Minimising the risks
This is the vision behind Povl Filip Sonne-Frederiksen’s PhD project; a project which commenced in December 2021 and which has the working title ‘promoting the recycling of buildings that are no longer in use’.
‘There is always a lot of interest in recycling and sustainability. There is, however, also a risk that it makes things take longer and become more expensive. If we can help minimise these risks by having a better insight into projects early on, we can promote interest in recycling’, says Povl.
From raw data to representation
Basically, Povl wants to solve the problem that raw data is difficult to work with for architects. If you could create a mapping or representation, a kind of translation into a user interface, you could get a clear overview of projects in a completely different way at an early stage of the process.
‘When you do a scan, the computer does not understand which points constitute a room, a wall or floor. The computer needs us to interpret its point cloud. Consequently, digital tools do not work quite as well today as we would like. The idea is to simplify the process: to create a tool that can transform data into a format or a model you can continue working on.’
This makes it possible for architects to make better proposals to developers early on in a process. For instance, if a building is to be converted into offices, it is possible to quickly understand and take in requirements for lighting and other parameters, and thus assess the possibilities and consequences of the choices you make – what will it, for instance, mean if the facade needs to be changed?
The second part of Povl’s project is about cooperation between the various stakeholders of the construction industry. Often, data needs to be supplemented with human knowledge before the drawing process can start. An example of this might be that you need to do a historical analysis, assessing whether there are particular elements of historical importance that are worth preserving.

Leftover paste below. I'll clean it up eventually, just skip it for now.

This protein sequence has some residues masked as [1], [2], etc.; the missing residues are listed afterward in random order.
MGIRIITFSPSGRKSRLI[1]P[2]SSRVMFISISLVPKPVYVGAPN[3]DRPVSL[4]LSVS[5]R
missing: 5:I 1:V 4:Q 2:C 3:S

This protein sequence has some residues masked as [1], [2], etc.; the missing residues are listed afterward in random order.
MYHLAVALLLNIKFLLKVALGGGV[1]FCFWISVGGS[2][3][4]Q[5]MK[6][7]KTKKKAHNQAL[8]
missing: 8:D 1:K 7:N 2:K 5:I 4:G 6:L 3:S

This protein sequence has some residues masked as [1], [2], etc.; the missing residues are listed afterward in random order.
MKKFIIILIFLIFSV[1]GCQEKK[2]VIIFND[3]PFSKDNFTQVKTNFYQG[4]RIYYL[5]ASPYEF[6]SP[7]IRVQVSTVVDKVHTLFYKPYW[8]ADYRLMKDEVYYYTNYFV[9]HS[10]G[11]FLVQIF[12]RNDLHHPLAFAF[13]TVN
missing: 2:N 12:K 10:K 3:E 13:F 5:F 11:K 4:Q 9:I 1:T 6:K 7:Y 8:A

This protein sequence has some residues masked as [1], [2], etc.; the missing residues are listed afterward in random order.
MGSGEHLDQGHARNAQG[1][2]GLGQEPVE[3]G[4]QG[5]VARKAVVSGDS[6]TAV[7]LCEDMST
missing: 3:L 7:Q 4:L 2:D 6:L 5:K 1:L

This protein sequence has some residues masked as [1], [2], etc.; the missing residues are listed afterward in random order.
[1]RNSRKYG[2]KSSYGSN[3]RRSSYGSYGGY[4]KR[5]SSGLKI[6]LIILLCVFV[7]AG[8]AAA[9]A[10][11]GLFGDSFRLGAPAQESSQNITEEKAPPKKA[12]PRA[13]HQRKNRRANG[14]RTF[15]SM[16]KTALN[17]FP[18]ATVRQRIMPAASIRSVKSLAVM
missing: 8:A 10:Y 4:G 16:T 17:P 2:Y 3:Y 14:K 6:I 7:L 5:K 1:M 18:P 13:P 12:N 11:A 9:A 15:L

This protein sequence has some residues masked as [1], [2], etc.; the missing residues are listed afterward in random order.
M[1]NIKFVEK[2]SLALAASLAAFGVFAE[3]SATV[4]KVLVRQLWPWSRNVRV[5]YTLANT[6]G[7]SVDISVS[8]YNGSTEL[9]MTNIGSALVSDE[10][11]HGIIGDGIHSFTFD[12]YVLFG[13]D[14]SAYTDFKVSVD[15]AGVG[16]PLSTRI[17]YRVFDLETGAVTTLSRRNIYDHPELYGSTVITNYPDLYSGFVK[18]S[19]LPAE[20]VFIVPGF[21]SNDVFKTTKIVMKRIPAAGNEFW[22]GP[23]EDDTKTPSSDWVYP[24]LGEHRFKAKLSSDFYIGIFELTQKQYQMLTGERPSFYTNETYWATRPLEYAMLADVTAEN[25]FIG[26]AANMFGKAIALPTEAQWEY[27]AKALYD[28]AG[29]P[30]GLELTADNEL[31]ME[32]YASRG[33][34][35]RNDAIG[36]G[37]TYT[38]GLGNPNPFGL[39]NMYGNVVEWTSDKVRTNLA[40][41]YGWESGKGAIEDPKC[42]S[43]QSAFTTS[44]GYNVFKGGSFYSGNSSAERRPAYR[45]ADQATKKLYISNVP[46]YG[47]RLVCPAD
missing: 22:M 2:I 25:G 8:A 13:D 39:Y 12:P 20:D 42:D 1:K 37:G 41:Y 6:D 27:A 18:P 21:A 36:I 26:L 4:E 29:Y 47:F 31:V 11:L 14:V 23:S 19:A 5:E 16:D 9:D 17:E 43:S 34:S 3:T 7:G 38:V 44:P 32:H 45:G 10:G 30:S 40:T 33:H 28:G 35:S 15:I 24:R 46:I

Bringing history into the picture
It is to your advantage if you can quickly integrate this knowledge with the technical data.
‘In that case, an engineer will, for instance, be able to say: right, I have these five options – and maybe one of them is a pillar. However, if we take into account the historical analysis, this would be the most relevant solution for me’, Povl explains.
Versions one, two and three
The PhD project is carried out in collaboration with the architectural office LINK Arkitektur, Multiconsult, Freja Ejendomme and the Alexandra Institute (a non-profit company working with research and development in IT).
The first year of the project, Povl is going to be developing a prototype. This will later be tested by different users, and a new version will be developed based on their feedback. The plan is that the conclusion of the PhD project should coincide with the third edition, which will, hopefully, prove to be a useful tool for people from a variety of professional backgrounds (architects, engineers, etc.).
‘Although there are good tools for doing many things today, the process of connecting them is very complex – and only a few architectural offices find working with this easy.’
That is why developing the project in collaboration with the architecture office LINK Arkitektur makes great sense.
‘The PhD project can be regarded as an offspin of the research project Modulsystemer i Bygningskulturarven (Modular systems in building-cultural heritage) (Fabers Fabrikker), which has been nominated for the Renovation Award, in which many of the potentials and challenges that Povl is researching were mapped. At LINK Arkitektur we expect great things from Povl’s research and his PhD project, which is part of strategic efforts within urban and building transformation and the circular economy in general’, says Jan Buthke, Digital Innovation Lead, LINK Arkitektur.
In other words: Many people will be eagerly waiting to grab a piece of Povl’s software when, in almost three years’ time, he adds the final stroke to his PhD dissertation.